Open wheel racing at the track dates back to 1937. AAA sanctioned races in 1937–1939, 1941, and 1946–1955. The track was paved in 1954.
USAC sanctioned Championship car races from 1956–1979. In 1980, the race switched to a CART/Champ Car race, and continued through 2006. IndyCar started holding races at the track in 2004, and thus for a brief time from 2004-2006, the track hosted both a Champ Car race (June) and an IndyCar race (August).
Starting in 2007, IndyCar became the lone event. The race was put on hiatus for 2010, stemming from management difficulties regarding payment of sanctioning fees. In 2011, the race returned and continues to be held.
For most years starting in 1949, Milwaukee traditionally hosted the first race following the Indianapolis 500. From 1947 to 1982, Milwaukee generally hosted two races, the first race right after Indy in June, and the second in August or September. The latter sometimes in the days surrounding the Wisconsin State Fair.
After 1982, the second race was dropped. With only one race annually going forward, the track decided to keep the traditional June "right after Indy" date.
In 1986, the race was scheduled for Sunday June 1. However, due to rain on May 25–26, the Indianapolis 500 was postponed to Saturday May 31. After discussions with track, television, and series leaders, the Milwaukee race was pushed back one week to make the accommodation.
From 2004-2006, when both Champ Car and IndyCar were holding races at the track, Champ Car still utilized the June date, while IndyCar chose to hold their race in late July. In 2007, when IndyCar became the lone open wheel race at the track, there was a renewed interest in placing the event on its traditional June date immediately after Indy. This arrangement lasted only three years (2007-2009), as the race was put on hiatus for 2010.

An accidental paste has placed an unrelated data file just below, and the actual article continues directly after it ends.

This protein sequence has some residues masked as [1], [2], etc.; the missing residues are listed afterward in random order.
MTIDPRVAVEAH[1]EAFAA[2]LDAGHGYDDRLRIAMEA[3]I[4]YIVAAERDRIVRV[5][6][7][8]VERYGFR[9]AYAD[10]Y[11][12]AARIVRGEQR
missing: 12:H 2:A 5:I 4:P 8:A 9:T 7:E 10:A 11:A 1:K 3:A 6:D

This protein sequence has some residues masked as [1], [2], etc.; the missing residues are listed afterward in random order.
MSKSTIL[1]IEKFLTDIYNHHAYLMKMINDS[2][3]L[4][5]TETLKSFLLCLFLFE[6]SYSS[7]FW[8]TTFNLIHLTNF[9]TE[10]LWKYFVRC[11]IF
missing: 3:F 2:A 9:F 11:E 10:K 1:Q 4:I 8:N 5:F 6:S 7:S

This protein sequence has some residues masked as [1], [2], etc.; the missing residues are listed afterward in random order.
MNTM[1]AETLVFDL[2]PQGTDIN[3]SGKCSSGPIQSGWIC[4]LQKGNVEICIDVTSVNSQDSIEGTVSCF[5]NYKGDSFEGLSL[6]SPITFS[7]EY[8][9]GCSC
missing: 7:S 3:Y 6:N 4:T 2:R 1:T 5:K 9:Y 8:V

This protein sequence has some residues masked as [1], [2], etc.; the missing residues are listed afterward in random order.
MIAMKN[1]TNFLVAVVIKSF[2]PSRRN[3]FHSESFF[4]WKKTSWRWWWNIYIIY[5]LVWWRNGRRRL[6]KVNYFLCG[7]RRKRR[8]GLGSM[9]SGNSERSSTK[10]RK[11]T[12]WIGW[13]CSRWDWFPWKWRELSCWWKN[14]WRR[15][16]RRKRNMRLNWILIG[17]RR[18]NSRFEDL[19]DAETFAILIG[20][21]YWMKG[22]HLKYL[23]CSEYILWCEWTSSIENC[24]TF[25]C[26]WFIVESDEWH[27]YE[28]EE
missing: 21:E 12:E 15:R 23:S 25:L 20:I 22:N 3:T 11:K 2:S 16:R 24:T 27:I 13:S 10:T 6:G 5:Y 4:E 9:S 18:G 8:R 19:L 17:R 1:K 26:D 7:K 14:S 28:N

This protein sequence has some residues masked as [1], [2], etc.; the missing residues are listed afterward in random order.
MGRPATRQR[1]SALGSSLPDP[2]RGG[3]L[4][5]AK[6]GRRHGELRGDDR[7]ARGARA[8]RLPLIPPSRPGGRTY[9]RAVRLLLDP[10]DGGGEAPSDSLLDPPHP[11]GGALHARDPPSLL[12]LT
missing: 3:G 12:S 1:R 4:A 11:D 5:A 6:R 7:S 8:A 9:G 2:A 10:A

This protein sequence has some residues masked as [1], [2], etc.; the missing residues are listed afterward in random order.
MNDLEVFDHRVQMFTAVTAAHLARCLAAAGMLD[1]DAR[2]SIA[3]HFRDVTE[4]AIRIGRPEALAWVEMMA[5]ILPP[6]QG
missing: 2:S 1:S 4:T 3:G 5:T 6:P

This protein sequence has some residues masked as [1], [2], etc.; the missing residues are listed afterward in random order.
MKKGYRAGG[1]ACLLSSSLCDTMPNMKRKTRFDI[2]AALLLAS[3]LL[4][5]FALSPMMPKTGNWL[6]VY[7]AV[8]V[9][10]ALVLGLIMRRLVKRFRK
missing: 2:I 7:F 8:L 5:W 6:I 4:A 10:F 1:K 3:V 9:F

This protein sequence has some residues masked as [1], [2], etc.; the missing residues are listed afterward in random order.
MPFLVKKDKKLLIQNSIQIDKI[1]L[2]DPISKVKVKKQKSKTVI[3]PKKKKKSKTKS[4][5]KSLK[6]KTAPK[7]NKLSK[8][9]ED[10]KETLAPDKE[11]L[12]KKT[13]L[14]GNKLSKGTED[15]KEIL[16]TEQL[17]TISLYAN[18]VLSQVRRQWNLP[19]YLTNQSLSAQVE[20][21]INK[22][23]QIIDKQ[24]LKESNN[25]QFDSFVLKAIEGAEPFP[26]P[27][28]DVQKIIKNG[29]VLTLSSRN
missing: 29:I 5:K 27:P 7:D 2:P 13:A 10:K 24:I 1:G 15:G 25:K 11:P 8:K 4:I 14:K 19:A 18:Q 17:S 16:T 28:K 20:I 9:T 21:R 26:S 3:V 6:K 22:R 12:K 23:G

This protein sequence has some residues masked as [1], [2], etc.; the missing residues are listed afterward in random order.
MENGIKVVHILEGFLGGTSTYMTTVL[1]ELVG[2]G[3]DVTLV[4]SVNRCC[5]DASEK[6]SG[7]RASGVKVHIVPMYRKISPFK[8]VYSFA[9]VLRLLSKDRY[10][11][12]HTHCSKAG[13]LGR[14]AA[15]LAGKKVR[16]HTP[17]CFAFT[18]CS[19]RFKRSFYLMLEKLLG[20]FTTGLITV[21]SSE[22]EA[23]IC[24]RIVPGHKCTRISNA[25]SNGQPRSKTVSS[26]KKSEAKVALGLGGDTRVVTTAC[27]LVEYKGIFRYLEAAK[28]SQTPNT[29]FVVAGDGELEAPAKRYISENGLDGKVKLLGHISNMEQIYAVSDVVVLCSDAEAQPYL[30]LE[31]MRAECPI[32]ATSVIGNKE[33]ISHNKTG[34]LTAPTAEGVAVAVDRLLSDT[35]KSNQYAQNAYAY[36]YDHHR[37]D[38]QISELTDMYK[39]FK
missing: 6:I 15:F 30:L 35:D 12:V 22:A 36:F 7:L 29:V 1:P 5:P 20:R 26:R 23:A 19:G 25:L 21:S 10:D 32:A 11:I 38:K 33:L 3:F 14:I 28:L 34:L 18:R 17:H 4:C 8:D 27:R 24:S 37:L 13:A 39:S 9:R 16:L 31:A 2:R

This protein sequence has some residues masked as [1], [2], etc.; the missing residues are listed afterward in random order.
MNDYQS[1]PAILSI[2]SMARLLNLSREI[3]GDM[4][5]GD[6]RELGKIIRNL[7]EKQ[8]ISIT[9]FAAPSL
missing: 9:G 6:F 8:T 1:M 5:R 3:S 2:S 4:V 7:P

When the race revived for 2011-2013, for a variety of reasons, race organizers decided to move the race to the Saturday of Father's Day weekend. Detroit took the weekend immediately after Indy, and Texas maintained its position on the second weekend of June. Starting in 2014, the race moved permanently to August, reviving the old state fair date.
From 1950 to 1987, the June race was called the Rex Mays Classic, in honor of Rex Mays, a two-time AAA national champion killed in a race in 1949. Meanwhile, the August race was named the Tony Bettenhausen 200 from 1961 to 1982 in reference of Tony Bettenhausen, who died after a crash in 1961.
In the 1963 Tony Bettenhausen 200, Jim Clark and Team Lotus became the first to win an American Championship race with a rear-engined, monocoque car. After finishing second in that year's Indianapolis 500, Lotus decided to run the car again at Milwaukee and Trenton. Clark and teammate Dan Gurney broke the track record by over a second in qualifying, and Clark led all 200 laps to win, lapping the entire field except for second place A. J. Foyt.
For most years from 1949–2009, Milwaukee traditionally hosted a Championship/Indy car race the weekend immediately following the Indianapolis 500. Numerous drivers managed to win both races in the same year in back-to-back weeks.1947: Bill Holland
1956: Pat Flaherty
1964: A. J. Foyt
1971: Al Unser, Sr.
1974: Johnny Rutherford
1982: Gordon Johncock
1983: Tom Sneva
1988: Rick Mears
1994: Al Unser, Jr.
2000: Juan Pablo Montoya (Indianapolis was an IRL race, Milwaukee was a CART series race)
1937: Race shortened due to scoring error.
1994: Race shortened due to rain.
2005-06: CCWS races used a time limit (1:45), standard for all CCWS races.